BATHURST (GNB) – The provincial government has recognized the Nepisiguit Mi’gmaq Trail as one of the 11 Signature Trails highlighted in the recently announced Trails Action Plan.

“We are determined to develop the full potential of the Signature trails so that visitors looking for this type of trail will be keen to discover them and stay in the area longer,” said Justice and Public Safety Minister Denis Landry. “We recognize that trails such as the Nepisiguit Mi’gmaq Trail, which has the potential for stays of several days, play an important role in our economic growth and community development.”

Landry spoke on behalf of Tourism, Heritage and Culture Minister John Ames.

Signature Trails are an important part of the Trails Action Plan, a $15.78 million investment in the province’s trails network. Eleven Signature Trails have been designated for development, from signage upgrades to infrastructure to long-term management plans.

The Nepisiguit Mi’gmaq Trail, which is 150 kilometres long, stretches along the Nepisiguit River from Mount Carleton to the Daly Point Nature Reserve in Bathurst. It follows several tributaries of the Nepisiguit River and provides scenic views of the river and the Appalachian Mountains. A portion of the trail is shared with the old Indigenous portage trails that run from Bathurst Lake in Mount Carleton Provincial Park to the Gordon Meadow Brook portage near Middle Landing.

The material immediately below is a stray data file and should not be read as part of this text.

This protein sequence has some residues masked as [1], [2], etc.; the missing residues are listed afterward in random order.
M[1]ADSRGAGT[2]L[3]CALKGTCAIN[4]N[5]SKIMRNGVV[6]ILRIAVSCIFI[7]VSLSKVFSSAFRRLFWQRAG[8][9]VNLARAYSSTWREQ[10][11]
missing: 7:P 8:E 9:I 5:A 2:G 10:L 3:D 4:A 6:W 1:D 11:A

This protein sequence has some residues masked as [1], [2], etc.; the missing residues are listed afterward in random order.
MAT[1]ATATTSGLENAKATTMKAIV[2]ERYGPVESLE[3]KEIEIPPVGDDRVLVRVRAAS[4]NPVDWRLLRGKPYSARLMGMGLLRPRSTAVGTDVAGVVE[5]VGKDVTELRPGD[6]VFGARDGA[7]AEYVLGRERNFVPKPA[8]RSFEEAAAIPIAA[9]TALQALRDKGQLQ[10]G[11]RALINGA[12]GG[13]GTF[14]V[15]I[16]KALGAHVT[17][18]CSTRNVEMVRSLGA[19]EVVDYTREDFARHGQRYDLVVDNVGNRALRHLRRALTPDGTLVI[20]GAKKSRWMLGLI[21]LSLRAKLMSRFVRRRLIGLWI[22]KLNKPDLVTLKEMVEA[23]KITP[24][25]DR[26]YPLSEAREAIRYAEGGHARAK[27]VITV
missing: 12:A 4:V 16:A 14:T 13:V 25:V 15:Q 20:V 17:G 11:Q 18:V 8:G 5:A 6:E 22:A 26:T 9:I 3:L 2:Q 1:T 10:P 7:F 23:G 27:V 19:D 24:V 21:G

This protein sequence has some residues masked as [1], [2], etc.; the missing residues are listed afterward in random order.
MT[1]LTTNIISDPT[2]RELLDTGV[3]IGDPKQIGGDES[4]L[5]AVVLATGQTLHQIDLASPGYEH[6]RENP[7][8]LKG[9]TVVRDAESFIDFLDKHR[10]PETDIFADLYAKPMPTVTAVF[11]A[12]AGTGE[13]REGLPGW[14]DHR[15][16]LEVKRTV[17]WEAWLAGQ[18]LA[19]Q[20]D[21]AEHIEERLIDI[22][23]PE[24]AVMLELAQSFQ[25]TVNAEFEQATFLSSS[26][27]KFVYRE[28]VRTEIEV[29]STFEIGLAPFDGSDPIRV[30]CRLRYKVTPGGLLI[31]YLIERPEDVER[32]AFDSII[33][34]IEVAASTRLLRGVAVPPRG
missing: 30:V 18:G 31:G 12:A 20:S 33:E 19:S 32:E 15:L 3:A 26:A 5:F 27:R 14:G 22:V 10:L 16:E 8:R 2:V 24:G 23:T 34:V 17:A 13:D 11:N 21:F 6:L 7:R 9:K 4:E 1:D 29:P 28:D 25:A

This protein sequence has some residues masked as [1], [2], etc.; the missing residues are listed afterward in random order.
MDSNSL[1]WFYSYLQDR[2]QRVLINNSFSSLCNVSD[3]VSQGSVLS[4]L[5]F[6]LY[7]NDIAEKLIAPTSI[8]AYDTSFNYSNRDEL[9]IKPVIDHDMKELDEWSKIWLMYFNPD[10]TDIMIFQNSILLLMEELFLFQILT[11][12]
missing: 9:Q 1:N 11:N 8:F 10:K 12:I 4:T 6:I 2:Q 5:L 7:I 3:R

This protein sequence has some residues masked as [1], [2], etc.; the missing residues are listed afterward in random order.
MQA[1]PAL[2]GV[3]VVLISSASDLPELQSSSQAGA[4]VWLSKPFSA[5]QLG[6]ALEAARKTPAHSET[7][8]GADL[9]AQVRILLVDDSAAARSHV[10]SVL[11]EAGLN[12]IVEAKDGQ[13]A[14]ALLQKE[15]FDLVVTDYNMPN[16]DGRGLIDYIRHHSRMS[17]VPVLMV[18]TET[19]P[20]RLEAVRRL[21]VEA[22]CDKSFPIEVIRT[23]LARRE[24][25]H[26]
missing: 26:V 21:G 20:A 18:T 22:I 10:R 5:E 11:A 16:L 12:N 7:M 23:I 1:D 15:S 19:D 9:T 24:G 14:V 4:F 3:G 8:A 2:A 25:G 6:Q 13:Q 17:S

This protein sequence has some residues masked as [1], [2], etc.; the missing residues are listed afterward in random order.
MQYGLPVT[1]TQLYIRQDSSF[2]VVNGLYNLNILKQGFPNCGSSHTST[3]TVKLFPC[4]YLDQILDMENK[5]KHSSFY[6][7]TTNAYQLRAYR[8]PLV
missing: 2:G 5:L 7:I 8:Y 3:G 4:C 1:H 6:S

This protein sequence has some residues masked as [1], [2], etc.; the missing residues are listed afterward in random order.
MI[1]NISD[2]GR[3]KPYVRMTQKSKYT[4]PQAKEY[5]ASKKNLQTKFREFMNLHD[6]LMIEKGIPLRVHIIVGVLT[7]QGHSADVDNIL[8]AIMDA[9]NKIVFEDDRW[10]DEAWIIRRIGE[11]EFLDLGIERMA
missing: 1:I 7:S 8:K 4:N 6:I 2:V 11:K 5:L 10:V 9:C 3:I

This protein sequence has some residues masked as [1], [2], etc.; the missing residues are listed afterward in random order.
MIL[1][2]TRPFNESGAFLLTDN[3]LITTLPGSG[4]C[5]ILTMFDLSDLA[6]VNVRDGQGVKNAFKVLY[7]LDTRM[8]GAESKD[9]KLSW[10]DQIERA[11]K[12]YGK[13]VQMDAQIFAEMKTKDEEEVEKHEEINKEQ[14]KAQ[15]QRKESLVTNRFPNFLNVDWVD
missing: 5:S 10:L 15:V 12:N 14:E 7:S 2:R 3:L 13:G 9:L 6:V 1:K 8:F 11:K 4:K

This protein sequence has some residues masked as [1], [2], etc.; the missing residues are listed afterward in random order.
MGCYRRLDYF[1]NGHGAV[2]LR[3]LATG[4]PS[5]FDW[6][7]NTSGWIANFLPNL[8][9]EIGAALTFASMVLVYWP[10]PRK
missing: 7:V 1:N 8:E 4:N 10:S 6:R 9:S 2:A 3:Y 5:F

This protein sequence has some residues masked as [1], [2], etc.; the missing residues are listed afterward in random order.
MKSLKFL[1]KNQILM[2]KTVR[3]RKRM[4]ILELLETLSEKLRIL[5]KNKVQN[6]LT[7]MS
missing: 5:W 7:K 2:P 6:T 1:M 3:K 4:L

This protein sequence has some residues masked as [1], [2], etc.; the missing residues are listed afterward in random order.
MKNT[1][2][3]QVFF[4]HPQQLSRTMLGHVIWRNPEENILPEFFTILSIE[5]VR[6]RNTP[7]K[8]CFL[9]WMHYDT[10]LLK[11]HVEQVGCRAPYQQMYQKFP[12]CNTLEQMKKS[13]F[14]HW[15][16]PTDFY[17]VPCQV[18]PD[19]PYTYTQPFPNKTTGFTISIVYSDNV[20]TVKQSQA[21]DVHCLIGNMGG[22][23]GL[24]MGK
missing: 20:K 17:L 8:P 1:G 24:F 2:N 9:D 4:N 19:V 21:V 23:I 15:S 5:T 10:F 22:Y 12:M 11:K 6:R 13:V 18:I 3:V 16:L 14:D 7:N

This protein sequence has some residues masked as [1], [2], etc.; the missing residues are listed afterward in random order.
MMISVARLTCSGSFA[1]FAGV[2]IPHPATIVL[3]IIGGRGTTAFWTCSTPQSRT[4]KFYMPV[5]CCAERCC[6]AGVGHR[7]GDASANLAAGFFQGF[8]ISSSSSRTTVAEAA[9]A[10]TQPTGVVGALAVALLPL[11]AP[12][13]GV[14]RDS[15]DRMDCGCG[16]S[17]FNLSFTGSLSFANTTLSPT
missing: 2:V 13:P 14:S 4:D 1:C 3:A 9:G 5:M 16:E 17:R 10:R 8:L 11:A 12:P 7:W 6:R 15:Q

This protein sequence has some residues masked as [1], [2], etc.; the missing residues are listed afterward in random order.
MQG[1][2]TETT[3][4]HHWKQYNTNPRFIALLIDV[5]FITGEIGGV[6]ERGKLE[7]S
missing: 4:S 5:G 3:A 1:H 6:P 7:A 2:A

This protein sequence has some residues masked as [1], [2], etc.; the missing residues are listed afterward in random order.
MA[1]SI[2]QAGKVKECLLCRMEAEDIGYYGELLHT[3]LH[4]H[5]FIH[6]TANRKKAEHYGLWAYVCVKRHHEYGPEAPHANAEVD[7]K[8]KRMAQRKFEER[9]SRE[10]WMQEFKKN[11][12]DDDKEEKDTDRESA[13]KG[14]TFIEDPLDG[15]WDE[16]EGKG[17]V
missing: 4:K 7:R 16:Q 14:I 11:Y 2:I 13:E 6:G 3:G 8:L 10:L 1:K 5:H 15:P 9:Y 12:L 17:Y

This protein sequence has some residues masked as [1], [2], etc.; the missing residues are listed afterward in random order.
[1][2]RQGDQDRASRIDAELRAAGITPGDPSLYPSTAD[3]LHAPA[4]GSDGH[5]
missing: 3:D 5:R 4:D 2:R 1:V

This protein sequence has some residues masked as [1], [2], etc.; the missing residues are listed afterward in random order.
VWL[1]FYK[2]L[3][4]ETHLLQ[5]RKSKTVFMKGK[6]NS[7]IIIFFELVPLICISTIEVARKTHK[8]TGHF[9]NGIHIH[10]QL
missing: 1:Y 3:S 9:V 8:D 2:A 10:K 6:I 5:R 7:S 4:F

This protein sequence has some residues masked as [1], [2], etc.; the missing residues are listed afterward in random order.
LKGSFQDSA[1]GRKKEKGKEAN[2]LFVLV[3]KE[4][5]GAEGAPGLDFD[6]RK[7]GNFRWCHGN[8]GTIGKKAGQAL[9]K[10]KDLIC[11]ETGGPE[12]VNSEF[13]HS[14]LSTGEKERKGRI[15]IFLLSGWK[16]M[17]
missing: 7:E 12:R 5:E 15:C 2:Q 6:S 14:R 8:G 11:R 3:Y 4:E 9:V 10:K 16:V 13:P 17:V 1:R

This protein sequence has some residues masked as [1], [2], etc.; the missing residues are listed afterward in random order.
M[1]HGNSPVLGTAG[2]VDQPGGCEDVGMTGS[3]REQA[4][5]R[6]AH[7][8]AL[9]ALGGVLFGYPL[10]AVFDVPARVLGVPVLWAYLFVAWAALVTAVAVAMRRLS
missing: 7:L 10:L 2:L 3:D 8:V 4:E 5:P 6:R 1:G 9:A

“It is good news for our anglophone, francophone, Acadian, and Indigenous communities because it rallies us around a tourism project that respects the natural beauty of the location and the environment, and at the same time there is great potential for economic development for the area and the province,” said Rod O’Connell, president of the Nepisiguit Mi’gmaq Trail. “It is our intention to make the Nepisiguit Mi’gmaq Trail the number one hiking trail in eastern Canada. Its status as a Signature Trail will help us achieve that vision.”

Signature Trails are major regional tourism attractions. They encompass distinctive landscapes and vistas, from the Appalachian Mountain Range and Acadian forests to city waterfronts and coastlines. The Trails Action Plan is intended to elevate the network of over 20,000 km of developed trails by improving accessibility, safety and overall user experience.

The New Brunswick Tourism Growth Strategy will invest $100 million in tourism over the next eight years, with a goal of growing tourism-related GDP to $2 billion by 2025. Tourism visitor spending is estimated at $1.3 billion, making it the third-largest service sector in the province.